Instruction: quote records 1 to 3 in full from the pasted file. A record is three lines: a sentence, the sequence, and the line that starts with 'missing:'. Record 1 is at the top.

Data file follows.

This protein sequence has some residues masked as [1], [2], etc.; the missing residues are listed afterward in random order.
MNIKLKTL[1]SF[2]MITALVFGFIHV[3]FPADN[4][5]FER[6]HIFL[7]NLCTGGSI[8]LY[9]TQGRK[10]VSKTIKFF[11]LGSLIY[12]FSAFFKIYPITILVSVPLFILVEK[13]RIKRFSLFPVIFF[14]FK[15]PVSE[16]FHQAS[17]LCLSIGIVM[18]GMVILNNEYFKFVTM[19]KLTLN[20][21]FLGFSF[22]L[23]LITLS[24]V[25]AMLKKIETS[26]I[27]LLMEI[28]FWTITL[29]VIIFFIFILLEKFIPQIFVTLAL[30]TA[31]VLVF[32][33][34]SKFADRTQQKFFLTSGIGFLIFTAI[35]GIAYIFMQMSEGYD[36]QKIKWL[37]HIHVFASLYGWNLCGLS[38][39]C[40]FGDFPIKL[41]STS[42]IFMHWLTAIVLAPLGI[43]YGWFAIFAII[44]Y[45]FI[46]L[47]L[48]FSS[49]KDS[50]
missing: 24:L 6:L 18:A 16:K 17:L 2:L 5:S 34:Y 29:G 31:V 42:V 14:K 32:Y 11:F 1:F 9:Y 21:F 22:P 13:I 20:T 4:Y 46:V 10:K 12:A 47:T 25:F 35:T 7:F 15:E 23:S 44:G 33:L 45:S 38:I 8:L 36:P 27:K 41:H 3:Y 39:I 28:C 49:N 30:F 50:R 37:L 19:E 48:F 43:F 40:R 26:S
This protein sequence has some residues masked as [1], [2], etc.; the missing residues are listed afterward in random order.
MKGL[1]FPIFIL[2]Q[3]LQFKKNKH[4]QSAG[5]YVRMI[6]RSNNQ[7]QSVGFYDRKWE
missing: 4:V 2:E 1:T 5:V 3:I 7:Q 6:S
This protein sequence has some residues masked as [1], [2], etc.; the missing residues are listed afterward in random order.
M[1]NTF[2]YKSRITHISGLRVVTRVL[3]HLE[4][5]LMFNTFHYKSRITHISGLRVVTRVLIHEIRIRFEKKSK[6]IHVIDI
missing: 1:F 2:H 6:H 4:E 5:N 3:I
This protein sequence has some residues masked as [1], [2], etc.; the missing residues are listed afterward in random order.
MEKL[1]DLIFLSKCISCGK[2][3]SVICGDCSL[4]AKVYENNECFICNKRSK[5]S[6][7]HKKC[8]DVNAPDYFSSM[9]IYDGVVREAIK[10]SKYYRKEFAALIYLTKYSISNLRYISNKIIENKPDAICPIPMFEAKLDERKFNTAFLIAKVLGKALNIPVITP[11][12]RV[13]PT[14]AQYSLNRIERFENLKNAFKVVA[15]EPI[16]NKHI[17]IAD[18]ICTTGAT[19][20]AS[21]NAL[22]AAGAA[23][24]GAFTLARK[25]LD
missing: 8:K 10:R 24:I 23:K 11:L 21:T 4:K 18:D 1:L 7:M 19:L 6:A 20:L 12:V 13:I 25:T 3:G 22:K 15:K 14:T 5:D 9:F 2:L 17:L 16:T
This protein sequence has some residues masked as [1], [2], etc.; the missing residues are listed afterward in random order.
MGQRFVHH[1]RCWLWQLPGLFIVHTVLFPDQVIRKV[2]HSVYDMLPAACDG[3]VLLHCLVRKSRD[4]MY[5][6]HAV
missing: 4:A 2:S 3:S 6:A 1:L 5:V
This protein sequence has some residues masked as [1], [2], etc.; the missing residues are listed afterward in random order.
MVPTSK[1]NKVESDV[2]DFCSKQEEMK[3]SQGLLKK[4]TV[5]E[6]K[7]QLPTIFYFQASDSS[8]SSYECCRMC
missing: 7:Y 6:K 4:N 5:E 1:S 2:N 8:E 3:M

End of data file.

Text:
This protein sequence has some residues masked as [1], [2], etc.; the missing residues are listed afterward in random order.
MNIKLKTL[1]SF[2]MITALVFGFIHV[3]FPADN[4][5]FER[6]HIFL[7]NLCTGGSI[8]LY[9]TQGRK[10]VSKTIKFF[11]LGSLIY[12]FSAFFKIYPITILVSVPLFILVEK[13]RIKRFSLFPVIFF[14]FK[15]PVSE[16]FHQAS[17]LCLSIGIVM[18]GMVILNNEYFKFVTM[19]KLTLN[20][21]FLGFSF[22]L[23]LITLS[24]V[25]AMLKKIETS[26]I[27]LLMEI[28]FWTITL[29]VIIFFIFILLEKFIPQIFVTLAL[30]TA[31]VLVF[32][33][34]SKFADRTQQKFFLTSGIGFLIFTAI[35]GIAYIFMQMSEGYD[36]QKIKWL[37]HIHVFASLYGWNLCGLS[38][39]C[40]FGDFPIKL[41]STS[42]IFMHWLTAIVLAPLGI[43]YGWFAIFAII[44]Y[45]FI[46]L[47]L[48]FSS[49]KDS[50]
missing: 24:L 6:L 18:A 16:K 17:L 2:L 5:S 34:Y 29:G 31:V 42:V 14:K 32:Y 11:F 1:F 9:Y 21:F 22:P 13:I 20:T 4:Y 46:V 10:K 12:A 47:T 25:F 35:T 7:F 15:E 23:S 44:G 33:L 45:S 38:I 8:L 36:P 27:K 41:H 3:Y 39:I 28:C 49:N 30:F 50:R 37:L 19:E 48:F 43:F 40:R 26:S
This protein sequence has some residues masked as [1], [2], etc.; the missing residues are listed afterward in random order.
MKGL[1]FPIFIL[2]Q[3]LQFKKNKH[4]QSAG[5]YVRMI[6]RSNNQ[7]QSVGFYDRKWE
missing: 4:V 2:E 1:T 5:V 3:I 7:Q 6:S
This protein sequence has some residues masked as [1], [2], etc.; the missing residues are listed afterward in random order.
M[1]NTF[2]YKSRITHISGLRVVTRVL[3]HLE[4][5]LMFNTFHYKSRITHISGLRVVTRVLIHEIRIRFEKKSK[6]IHVIDI
missing: 1:F 2:H 6:H 4:E 5:N 3:I